It wasn’t long ago that Fox News host Tucker Carlson triggered a number of hosts at rival network CNN by accusing the network of attempting to “cancel” Fox News, even suggesting that the network had reached out to a number of carriers in order to pressure them into dropping the right-leaning cable news network.
According to the Post Millenial, CNN host Brian Stelter slammed Carlson and Fox News for the cancellation accusation, calling Carlson’s claims “patently false.” Just moments later, Stelter immediately contradicted himself by suggesting that Fox News should, in fact, be censored.
“Tucker Carlson is telling viewers that this network, CNN, is trying to force Fox News off the air, which is patently false,” Stelter said on Sunday while taking aim at Carlson and Fox News in general.
But just moments later, Stelter revealed that he had another way to censor the cable news giant — and CNN’s fiercest rival — by reducing Fox News’ reach, which is essentially the same idea as canceling it altogether.
“But while some cry cancel culture, let me suggest a different way to think about this,” Stelter said with regard to censoring Fox News. “A harm reduction model.”
Stelter went on to slam Fox News for what he claims are falsehoods that the network has spread with concern to the COVID-19 pandemic, the outcome of the 2020 election and other issues that the two networks typically have completely different narratives about.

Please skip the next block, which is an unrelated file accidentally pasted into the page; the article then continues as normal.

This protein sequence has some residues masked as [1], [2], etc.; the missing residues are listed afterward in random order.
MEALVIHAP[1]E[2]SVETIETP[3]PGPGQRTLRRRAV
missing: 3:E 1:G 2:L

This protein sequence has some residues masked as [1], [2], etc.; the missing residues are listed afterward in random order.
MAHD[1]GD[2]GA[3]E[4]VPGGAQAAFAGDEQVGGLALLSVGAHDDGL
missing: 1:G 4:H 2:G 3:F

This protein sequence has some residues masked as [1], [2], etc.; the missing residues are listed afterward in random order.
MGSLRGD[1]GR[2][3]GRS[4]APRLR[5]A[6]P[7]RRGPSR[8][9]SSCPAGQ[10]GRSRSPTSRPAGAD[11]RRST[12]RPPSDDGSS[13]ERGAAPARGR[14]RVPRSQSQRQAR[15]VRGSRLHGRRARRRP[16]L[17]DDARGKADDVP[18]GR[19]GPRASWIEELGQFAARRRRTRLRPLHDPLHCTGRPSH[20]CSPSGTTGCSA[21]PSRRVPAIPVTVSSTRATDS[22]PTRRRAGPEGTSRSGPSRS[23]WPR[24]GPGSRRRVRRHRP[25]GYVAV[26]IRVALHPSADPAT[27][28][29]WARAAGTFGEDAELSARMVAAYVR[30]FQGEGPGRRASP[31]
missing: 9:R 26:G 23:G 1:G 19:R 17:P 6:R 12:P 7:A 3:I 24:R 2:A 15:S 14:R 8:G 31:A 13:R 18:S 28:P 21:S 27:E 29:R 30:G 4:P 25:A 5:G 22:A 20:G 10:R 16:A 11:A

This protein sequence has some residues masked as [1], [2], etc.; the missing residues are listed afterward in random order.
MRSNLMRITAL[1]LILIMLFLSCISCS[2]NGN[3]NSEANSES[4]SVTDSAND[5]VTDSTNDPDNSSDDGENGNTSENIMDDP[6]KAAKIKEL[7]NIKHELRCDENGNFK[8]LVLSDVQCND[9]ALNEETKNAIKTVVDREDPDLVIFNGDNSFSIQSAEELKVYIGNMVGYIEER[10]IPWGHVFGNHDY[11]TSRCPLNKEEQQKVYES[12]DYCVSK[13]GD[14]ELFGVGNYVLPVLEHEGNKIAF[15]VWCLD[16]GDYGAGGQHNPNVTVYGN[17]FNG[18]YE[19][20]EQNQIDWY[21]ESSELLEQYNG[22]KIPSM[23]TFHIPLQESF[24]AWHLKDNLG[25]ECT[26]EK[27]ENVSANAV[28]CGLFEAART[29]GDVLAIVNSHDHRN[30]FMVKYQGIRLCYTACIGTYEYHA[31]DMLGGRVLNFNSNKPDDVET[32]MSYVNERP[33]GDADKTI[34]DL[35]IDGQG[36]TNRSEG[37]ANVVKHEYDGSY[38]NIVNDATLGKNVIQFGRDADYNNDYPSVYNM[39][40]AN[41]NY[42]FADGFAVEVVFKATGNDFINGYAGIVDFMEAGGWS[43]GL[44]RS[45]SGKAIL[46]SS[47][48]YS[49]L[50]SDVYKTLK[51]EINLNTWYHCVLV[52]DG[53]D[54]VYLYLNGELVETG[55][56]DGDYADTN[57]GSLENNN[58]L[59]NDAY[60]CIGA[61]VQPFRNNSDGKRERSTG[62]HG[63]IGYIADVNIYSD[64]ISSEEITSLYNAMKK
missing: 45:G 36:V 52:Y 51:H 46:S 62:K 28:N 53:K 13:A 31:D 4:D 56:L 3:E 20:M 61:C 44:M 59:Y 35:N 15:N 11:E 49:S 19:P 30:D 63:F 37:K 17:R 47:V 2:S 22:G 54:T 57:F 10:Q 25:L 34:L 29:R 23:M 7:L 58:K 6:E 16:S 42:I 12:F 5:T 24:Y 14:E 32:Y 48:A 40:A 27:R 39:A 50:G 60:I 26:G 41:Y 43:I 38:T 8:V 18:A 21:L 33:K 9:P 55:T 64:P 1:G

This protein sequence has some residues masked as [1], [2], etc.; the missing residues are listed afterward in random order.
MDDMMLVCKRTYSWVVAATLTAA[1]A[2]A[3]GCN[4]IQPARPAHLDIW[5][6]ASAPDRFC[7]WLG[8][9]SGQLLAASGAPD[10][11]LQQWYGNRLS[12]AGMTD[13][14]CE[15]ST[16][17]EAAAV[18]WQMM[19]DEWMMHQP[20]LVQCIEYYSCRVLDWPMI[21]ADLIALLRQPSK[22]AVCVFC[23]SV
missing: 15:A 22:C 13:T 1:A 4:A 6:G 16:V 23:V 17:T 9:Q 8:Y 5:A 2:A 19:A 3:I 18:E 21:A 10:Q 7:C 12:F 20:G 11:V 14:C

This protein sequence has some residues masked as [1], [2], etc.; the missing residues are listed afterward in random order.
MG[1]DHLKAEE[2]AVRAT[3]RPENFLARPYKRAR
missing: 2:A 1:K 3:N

He then argued that reducing a network’s reach could be an effective way to end the spreading of what he believes is misinformation and outright lies, claiming that such a move does not amount to trampling on the First Amendment.
“Reducing a liar’s reach is not the same as censoring his freedom of speech,” Stelter claimed. “Freedom of speech is different from freedom of reach, and algorithmic reach is part of the problem.”
According to The Hill, Journalist Zaid Jilani argued that Stelter is desperately trying to do whatever he can to censor his own political enemies, which would include a number of hosts on Fox News, while slamming Stelter’s idea that censoring a network as he suggested would amount to anything less than suppressing freedom of speech.
“I think that Stelter has constructed a very narrow definition [of free speech], primarily for the purpose of censoring his political opponents,” Jilani said.